What ever happened to Roger Long?

Guest perspective/Roger Long

A few Points East readers from the single-digit years of this century may remember accounts of cruising in my 32-foot Endeavour, Strider. I once had the honor of being on the masthead of this magazine as a contributor, but slipped quietly from that pinnacle of my literary fame and disappeared. What happened? I’m sure at least one of you is wondering.

The mood so well described by Melville in the opening paragraphs of “Moby Dick” seized me in 2011. This and a desire to taste at least a token of my youthful dreams compelled me to sell my business and sail away. My plan was to live and travel on Strider until I got old enough for nature to take its course and leave the boat floating around for some lucky person to find. No funeral for me!

Life seldom works out as planned so I am now sitting on a hillside full of flowers, looking out at the Taconic Range hills in upstate New York, and writing this cautionary tale.

There could have been one more good Points East story as I began this odyssey by heading Downeast to Nova Scotia. However, I got a gig to write an ongoing account of my adventure for an e-zine. Thus began three of the most thoroughly documented years of my life. Those nearly daily posts would make up one of the longest cruising stories ever written, but have now disappeared from their site. I’m glad I saved a copy. Someday if I break a leg or am otherwise laid up I’ll edit them into a book.

I sailed Strider to Halifax, Nova Scotia, by way of Passamaquoddy Bay and Digby, where I picked up a friend for the westward leg. We were sitting in a coffee shop in Lunenburg planning a detailed cruise up every river and inlet on the coast between there and Digby when he looked at the news and we heard about Hurricane Irene.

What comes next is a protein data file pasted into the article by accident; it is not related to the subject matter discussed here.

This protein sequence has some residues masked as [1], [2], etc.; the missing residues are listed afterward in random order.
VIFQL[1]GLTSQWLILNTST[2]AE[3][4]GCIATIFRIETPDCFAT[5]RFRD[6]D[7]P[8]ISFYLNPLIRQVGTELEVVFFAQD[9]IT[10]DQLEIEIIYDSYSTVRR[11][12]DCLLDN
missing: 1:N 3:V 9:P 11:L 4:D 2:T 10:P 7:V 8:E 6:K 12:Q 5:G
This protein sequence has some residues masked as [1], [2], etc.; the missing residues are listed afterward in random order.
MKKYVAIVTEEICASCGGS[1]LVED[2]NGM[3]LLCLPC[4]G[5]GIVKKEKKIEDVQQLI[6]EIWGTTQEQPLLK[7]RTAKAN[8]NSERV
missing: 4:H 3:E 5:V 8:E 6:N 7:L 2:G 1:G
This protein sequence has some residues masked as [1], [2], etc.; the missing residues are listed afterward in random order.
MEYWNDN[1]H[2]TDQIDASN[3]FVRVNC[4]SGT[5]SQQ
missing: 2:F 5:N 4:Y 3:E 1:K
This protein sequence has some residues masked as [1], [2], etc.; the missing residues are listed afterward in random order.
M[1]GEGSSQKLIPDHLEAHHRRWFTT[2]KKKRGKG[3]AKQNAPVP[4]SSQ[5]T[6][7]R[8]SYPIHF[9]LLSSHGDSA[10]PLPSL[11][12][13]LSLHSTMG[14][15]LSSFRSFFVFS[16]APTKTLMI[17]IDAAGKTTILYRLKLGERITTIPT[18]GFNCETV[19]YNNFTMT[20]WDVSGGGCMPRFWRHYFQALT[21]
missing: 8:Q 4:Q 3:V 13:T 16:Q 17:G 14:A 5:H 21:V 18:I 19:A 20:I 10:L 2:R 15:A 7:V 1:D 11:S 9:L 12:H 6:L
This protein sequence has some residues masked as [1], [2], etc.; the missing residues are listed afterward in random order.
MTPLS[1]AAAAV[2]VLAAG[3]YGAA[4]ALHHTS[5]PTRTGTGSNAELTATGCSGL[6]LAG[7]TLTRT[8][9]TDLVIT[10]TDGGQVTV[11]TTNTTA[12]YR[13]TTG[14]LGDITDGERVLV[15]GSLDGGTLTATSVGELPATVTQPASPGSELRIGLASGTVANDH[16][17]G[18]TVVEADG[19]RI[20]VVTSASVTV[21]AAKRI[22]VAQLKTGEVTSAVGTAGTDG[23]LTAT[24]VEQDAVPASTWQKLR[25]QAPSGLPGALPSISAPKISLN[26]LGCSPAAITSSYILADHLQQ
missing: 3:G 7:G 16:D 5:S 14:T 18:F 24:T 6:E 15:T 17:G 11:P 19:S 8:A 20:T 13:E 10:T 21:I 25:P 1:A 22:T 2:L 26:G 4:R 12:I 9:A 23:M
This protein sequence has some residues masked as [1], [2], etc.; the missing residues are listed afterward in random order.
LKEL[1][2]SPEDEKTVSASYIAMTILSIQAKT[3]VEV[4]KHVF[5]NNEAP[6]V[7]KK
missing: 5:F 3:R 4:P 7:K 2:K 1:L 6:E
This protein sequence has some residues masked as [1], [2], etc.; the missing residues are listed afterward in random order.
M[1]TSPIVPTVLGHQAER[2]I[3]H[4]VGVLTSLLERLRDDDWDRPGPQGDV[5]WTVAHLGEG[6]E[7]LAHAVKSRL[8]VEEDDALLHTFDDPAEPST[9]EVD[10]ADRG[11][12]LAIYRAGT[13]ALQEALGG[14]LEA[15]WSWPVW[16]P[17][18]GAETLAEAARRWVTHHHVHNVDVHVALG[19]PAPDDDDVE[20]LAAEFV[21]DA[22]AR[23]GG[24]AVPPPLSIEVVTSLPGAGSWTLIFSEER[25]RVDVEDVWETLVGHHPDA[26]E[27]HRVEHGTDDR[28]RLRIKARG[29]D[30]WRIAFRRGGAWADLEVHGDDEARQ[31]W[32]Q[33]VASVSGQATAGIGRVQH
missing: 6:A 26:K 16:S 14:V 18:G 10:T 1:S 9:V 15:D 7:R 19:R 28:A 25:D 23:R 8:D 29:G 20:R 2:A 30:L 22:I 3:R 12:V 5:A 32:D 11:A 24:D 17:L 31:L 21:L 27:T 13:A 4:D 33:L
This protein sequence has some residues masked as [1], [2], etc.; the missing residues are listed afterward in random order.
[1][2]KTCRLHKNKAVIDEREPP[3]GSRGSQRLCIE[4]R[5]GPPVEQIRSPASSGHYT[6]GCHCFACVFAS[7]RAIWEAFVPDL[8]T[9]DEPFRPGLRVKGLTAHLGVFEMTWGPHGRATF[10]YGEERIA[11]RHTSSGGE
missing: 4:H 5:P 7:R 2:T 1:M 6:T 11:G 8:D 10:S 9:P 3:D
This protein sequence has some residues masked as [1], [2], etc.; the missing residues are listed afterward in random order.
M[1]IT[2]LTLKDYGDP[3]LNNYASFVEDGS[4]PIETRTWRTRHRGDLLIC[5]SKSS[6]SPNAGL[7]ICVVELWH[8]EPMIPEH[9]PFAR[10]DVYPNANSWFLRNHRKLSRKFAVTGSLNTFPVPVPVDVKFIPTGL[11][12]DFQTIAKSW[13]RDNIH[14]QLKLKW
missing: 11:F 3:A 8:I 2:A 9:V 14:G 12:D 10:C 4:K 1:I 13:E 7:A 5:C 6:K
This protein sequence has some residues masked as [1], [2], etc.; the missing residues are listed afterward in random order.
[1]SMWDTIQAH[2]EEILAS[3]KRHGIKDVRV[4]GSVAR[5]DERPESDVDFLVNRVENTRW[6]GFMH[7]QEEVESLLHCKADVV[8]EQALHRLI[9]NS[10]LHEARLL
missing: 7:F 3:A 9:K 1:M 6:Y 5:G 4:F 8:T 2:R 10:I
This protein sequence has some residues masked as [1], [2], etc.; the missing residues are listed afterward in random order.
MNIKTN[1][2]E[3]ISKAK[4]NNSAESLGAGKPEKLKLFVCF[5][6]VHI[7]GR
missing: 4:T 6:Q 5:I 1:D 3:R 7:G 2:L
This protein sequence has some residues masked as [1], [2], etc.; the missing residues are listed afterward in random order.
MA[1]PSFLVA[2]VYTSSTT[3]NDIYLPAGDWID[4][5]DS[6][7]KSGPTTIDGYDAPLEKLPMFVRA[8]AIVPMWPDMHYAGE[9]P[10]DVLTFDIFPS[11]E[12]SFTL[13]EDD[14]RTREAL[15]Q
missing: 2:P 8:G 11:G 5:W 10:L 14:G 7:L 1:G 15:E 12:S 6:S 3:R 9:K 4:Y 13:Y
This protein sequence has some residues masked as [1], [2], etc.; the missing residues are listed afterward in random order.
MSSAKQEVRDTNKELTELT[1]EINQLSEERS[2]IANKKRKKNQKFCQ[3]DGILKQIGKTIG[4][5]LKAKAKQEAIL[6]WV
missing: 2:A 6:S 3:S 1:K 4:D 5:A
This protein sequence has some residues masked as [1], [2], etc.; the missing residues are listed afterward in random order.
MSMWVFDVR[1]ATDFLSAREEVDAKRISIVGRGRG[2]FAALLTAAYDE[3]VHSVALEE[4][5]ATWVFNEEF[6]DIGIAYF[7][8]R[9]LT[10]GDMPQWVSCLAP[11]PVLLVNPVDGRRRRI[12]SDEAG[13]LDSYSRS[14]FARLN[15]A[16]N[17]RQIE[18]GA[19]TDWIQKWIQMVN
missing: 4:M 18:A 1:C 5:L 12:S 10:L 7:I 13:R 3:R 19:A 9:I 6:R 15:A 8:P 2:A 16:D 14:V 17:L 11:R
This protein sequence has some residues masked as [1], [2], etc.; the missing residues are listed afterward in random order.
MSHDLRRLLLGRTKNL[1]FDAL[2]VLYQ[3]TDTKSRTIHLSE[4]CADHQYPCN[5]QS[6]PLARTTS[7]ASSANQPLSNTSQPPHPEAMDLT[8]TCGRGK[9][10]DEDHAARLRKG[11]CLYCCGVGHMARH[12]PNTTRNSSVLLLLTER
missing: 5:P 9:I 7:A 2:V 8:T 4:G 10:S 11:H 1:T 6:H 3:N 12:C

I didn’t want to be on the coast, and he had a boat that needed securing, so, 80 hours later, we were going through the reversing falls into the St. John River, where I rode out the storm at a mooring. I spent the next couple of weeks cruising on the river system with another friend and then headed south.

That winter’s and spring’s cruising took me south as far as Cocoa, Fla., and back to Portland, Maine, with all the legs south of Cape May being on the bays and ICW. I had all sorts of adventures – medical and financial as well as nautical – but you’ll have to wait for the book to learn more about them. I spent the summer in Portland, mostly tied up at the town dock under the Casco Bay Bridge, so I could spend time with my sons and refit for the next trip south.

The next trip took me only as far as Georgia, where I was seized with the mad idea that I should be doing something more useful with my life than cruising around and writing about it. My son was doing a congressional internship at the Capitol, and a friend had told me that D.C. was the place to go if saving the world had suddenly become part of your agenda. So I ran from Beaufort, S.C., to Washington, D.C., in 13 January days, entering the mouth of the Potomac in freezing rain, to get there before my son’s internship was up. Yes, keep your eyes out for that book.